Loading
Tap on the profile icon to edit
your financial details.

These are the impacts of COVID-19 on retirement planning.

Only 55% of non-retired American adults have money in a defined contribution plan such as an IRA or 401(k), according to 2019 data collected by the Federal Reserve. With the coronavirus pandemic upending many aspects of Americans’ lives, saving for retirement may have taken a backseat, even for those individuals who were previously saving. Job losses and unforeseen expenses may lead to the reshuffling of financial priorities – with individuals prioritizing short-term needs over long-term financial goals.

In this study, SmartAsset looked at the extent to which individuals have adjusted their planning and saving for retirement during the coronavirus pandemic. We surveyed roughly 800 individuals who were not retired and had at least one retirement account. We asked the group of non-retirees with at least one retirement account the following three questions:

  • Over the past two months, have you made any changes to your retirement contributions?
  • Do you think the coronavirus crisis has negatively affected your retirement preparedness?
  • How much do you have saved for retirement today?

Below we discuss responses generally and according to both gender and age below. For more information on our survey, its results and how we put the findings together, check out our Data and Methodology section below.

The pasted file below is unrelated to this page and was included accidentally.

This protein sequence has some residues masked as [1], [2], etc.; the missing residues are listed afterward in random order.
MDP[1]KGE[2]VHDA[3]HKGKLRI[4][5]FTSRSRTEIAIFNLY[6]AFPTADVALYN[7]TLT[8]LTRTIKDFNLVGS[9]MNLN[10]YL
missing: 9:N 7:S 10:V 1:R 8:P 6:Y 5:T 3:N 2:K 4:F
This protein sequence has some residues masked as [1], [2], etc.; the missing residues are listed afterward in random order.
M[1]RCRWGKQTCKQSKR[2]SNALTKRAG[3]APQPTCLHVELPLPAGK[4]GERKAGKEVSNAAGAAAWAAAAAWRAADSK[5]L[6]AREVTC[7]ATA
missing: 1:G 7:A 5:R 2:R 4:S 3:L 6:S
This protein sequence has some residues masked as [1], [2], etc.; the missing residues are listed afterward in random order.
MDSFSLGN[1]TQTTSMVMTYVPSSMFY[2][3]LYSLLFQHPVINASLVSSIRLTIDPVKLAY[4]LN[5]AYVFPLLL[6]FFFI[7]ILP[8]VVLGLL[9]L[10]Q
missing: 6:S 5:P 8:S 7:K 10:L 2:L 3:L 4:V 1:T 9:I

Key Findings

  • Most individuals are staying the course. A little less than two-thirds (61.34%) of non-retirees with at least one retirement account reported not having made changes to their contributions during the coronavirus pandemic. A similar percentage of respondents, 60.53%, do not believe COVID-19 has negatively affected their retirement preparedness.
  • Low reported uptake of CARES Act retirement relief measures. Along with providing stimulus checks to individuals and loans to small businesses, the Coronavirus Aid, Relief and Economic Security (CARES) Act provides relief to non-retirees by easing the rules for accessing money in retirement accounts. Specifically, it waives the early withdrawal tax penalty on IRAs and 401(k)s, and increases the loan limits for 401(k)s that have increased loan limits. Despite these changes, our survey results show that less than 4% of non-retirees with at least one retirement account have withdrawn or borrowed money from their account.